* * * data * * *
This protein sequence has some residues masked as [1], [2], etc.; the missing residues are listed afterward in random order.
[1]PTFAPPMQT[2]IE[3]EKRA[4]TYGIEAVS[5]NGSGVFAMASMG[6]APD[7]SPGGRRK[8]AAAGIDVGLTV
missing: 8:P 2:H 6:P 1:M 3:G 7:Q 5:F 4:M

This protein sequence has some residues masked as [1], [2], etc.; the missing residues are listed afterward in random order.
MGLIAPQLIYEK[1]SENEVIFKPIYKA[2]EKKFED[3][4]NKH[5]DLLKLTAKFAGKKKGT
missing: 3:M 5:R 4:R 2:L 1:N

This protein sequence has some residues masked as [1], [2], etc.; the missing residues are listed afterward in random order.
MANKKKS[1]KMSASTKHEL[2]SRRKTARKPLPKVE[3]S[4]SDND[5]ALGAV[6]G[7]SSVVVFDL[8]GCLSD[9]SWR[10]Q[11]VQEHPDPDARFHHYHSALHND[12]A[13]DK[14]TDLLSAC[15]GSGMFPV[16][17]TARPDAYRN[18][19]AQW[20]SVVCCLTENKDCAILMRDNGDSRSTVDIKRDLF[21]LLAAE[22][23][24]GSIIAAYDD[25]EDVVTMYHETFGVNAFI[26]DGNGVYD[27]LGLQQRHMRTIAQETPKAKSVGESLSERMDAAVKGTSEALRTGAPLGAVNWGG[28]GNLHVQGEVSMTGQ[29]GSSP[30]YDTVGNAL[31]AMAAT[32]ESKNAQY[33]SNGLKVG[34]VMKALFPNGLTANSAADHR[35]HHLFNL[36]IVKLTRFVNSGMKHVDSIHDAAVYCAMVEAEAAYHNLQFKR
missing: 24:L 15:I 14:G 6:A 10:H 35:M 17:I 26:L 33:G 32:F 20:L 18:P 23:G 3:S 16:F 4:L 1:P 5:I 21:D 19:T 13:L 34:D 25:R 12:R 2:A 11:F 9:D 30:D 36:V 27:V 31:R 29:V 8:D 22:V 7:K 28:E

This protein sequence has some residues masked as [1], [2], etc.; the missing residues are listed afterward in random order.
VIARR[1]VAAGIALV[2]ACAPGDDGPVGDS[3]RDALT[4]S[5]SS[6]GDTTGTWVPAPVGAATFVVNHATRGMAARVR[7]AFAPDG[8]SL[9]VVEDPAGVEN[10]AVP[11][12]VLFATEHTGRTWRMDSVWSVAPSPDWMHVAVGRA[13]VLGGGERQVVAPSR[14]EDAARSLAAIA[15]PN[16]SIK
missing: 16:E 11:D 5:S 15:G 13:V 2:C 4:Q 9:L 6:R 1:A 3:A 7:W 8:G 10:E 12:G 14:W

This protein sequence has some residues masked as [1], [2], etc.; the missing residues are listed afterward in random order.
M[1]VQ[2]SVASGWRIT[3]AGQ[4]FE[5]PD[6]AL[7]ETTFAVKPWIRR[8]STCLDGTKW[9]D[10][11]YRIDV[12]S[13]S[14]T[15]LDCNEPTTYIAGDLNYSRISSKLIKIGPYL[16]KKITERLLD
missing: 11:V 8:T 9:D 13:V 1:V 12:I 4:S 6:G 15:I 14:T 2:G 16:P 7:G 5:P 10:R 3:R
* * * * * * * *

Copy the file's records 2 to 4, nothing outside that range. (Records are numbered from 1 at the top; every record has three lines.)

This protein sequence has some residues masked as [1], [2], etc.; the missing residues are listed afterward in random order.
MGLIAPQLIYEK[1]SENEVIFKPIYKA[2]EKKFED[3][4]NKH[5]DLLKLTAKFAGKKKGT
missing: 3:M 5:R 4:R 2:L 1:N

This protein sequence has some residues masked as [1], [2], etc.; the missing residues are listed afterward in random order.
MANKKKS[1]KMSASTKHEL[2]SRRKTARKPLPKVE[3]S[4]SDND[5]ALGAV[6]G[7]SSVVVFDL[8]GCLSD[9]SWR[10]Q[11]VQEHPDPDARFHHYHSALHND[12]A[13]DK[14]TDLLSAC[15]GSGMFPV[16][17]TARPDAYRN[18][19]AQW[20]SVVCCLTENKDCAILMRDNGDSRSTVDIKRDLF[21]LLAAE[22][23][24]GSIIAAYDD[25]EDVVTMYHETFGVNAFI[26]DGNGVYD[27]LGLQQRHMRTIAQETPKAKSVGESLSERMDAAVKGTSEALRTGAPLGAVNWGG[28]GNLHVQGEVSMTGQ[29]GSSP[30]YDTVGNAL[31]AMAAT[32]ESKNAQY[33]SNGLKVG[34]VMKALFPNGLTANSAADHR[35]HHLFNL[36]IVKLTRFVNSGMKHVDSIHDAAVYCAMVEAEAAYHNLQFKR
missing: 24:L 15:I 14:G 6:A 10:H 35:M 17:I 26:L 33:G 32:F 20:L 18:P 23:G 3:S 16:F 4:L 1:P 5:I 21:D 19:T 13:L 34:D 25:R 12:R 2:A 11:F 9:D 30:D 36:V 27:V 31:R 29:V 8:D 22:V 7:K 28:E

This protein sequence has some residues masked as [1], [2], etc.; the missing residues are listed afterward in random order.
VIARR[1]VAAGIALV[2]ACAPGDDGPVGDS[3]RDALT[4]S[5]SS[6]GDTTGTWVPAPVGAATFVVNHATRGMAARVR[7]AFAPDG[8]SL[9]VVEDPAGVEN[10]AVP[11][12]VLFATEHTGRTWRMDSVWSVAPSPDWMHVAVGRA[13]VLGGGERQVVAPSR[14]EDAARSLAAIA[15]PN[16]SIK
missing: 16:E 11:D 5:S 15:G 13:V 2:C 4:Q 9:L 6:R 1:A 3:A 7:W 8:G 10:E 12:G 14:W